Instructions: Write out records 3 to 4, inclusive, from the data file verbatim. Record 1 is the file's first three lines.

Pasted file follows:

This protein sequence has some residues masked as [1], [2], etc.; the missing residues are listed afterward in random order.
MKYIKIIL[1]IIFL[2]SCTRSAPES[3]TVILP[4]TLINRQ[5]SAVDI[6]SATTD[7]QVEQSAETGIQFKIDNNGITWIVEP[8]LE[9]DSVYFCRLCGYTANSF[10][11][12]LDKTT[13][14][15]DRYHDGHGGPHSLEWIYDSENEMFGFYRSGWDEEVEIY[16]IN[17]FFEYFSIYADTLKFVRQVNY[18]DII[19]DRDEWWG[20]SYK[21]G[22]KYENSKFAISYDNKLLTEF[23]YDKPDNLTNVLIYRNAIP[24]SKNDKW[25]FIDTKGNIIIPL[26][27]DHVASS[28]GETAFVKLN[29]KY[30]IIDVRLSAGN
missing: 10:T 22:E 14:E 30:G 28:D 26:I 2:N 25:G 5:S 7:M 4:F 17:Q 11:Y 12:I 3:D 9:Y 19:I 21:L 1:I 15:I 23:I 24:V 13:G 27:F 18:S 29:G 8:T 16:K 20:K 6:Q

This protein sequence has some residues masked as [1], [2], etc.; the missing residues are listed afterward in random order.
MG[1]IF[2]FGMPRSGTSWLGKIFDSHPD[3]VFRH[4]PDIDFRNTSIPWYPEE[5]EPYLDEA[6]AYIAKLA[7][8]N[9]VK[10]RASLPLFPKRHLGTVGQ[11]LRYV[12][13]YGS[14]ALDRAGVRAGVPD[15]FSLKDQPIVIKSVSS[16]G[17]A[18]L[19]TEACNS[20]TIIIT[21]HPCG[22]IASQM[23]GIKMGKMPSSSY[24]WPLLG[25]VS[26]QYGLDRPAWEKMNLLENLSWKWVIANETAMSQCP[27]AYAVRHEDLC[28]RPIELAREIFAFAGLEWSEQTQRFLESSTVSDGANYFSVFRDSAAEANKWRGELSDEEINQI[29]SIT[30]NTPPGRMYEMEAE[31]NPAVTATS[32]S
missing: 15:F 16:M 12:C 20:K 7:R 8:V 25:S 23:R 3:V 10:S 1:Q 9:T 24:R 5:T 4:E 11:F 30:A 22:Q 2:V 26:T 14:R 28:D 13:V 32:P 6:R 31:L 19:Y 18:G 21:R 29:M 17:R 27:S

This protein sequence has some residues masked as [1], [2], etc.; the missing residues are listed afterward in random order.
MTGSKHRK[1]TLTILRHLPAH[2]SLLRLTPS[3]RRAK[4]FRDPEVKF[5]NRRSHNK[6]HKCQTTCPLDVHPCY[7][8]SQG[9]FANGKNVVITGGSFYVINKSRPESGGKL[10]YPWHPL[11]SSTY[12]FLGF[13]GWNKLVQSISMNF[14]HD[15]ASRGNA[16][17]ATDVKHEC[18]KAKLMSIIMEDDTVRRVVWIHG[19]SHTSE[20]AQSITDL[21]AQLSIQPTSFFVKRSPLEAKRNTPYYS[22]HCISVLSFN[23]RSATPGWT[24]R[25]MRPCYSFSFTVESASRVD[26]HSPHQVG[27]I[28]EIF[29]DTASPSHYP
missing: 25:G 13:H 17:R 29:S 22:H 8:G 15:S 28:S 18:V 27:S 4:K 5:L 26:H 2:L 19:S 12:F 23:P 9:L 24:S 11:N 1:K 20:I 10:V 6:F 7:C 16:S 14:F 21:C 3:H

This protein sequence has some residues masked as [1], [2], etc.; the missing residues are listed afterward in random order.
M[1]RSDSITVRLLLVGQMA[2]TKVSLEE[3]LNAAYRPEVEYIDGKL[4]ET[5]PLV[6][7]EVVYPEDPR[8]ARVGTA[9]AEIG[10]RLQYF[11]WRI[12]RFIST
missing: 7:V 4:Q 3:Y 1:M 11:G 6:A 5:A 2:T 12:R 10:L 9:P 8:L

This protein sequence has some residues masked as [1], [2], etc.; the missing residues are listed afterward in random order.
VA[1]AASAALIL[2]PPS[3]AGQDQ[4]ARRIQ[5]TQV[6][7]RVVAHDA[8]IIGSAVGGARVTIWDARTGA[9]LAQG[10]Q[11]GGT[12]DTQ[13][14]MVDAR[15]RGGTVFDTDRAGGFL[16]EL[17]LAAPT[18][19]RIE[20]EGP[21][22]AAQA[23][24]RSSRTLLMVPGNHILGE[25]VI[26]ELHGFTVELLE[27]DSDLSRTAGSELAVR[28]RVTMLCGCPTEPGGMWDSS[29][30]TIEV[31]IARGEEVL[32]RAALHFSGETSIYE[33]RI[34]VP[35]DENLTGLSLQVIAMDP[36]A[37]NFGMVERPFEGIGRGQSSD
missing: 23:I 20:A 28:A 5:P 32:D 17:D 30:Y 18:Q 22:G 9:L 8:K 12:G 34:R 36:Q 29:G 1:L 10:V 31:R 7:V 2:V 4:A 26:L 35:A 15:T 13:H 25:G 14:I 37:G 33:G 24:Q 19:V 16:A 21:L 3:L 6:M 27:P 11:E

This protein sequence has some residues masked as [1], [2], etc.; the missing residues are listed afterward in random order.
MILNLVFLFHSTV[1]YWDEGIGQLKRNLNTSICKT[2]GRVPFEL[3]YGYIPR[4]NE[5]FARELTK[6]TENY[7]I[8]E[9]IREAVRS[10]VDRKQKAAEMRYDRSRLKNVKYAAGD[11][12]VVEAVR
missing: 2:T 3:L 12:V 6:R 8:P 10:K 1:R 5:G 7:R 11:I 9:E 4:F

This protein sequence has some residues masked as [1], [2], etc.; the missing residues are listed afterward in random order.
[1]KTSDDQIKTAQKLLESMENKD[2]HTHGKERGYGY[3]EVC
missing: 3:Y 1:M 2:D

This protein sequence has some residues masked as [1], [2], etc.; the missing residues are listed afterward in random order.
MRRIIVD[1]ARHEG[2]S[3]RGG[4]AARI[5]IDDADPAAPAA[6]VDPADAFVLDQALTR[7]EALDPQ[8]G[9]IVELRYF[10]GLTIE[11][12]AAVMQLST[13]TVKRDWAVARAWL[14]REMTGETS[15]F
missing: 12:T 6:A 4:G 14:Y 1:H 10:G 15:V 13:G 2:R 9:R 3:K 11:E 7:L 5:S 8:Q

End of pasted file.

This protein sequence has some residues masked as [1], [2], etc.; the missing residues are listed afterward in random order.
MTGSKHRK[1]TLTILRHLPAH[2]SLLRLTPS[3]RRAK[4]FRDPEVKF[5]NRRSHNK[6]HKCQTTCPLDVHPCY[7][8]SQG[9]FANGKNVVITGGSFYVINKSRPESGGKL[10]YPWHPL[11]SSTY[12]FLGF[13]GWNKLVQSISMNF[14]HD[15]ASRGNA[16][17]ATDVKHEC[18]KAKLMSIIMEDDTVRRVVWIHG[19]SHTSE[20]AQSITDL[21]AQLSIQPTSFFVKRSPLEAKRNTPYYS[22]HCISVLSFN[23]RSATPGWT[24]R[25]MRPCYSFSFTVESASRVD[26]HSPHQVG[27]I[28]EIF[29]DTASPSHYP
missing: 25:G 13:H 17:R 29:S 22:H 8:G 15:S 28:S 18:V 27:S 4:K 5:L 26:H 2:L 19:S 12:F 23:P 9:L 24:S 11:N 1:K 20:I 10:V 6:F 7:C 16:S 14:F 21:C 3:H

This protein sequence has some residues masked as [1], [2], etc.; the missing residues are listed afterward in random order.
M[1]RSDSITVRLLLVGQMA[2]TKVSLEE[3]LNAAYRPEVEYIDGKL[4]ET[5]PLV[6][7]EVVYPEDPR[8]ARVGTA[9]AEIG[10]RLQYF[11]WRI[12]RFIST
missing: 7:V 4:Q 3:Y 1:M 11:G 6:A 5:A 2:T 12:R 10:L 9:P 8:L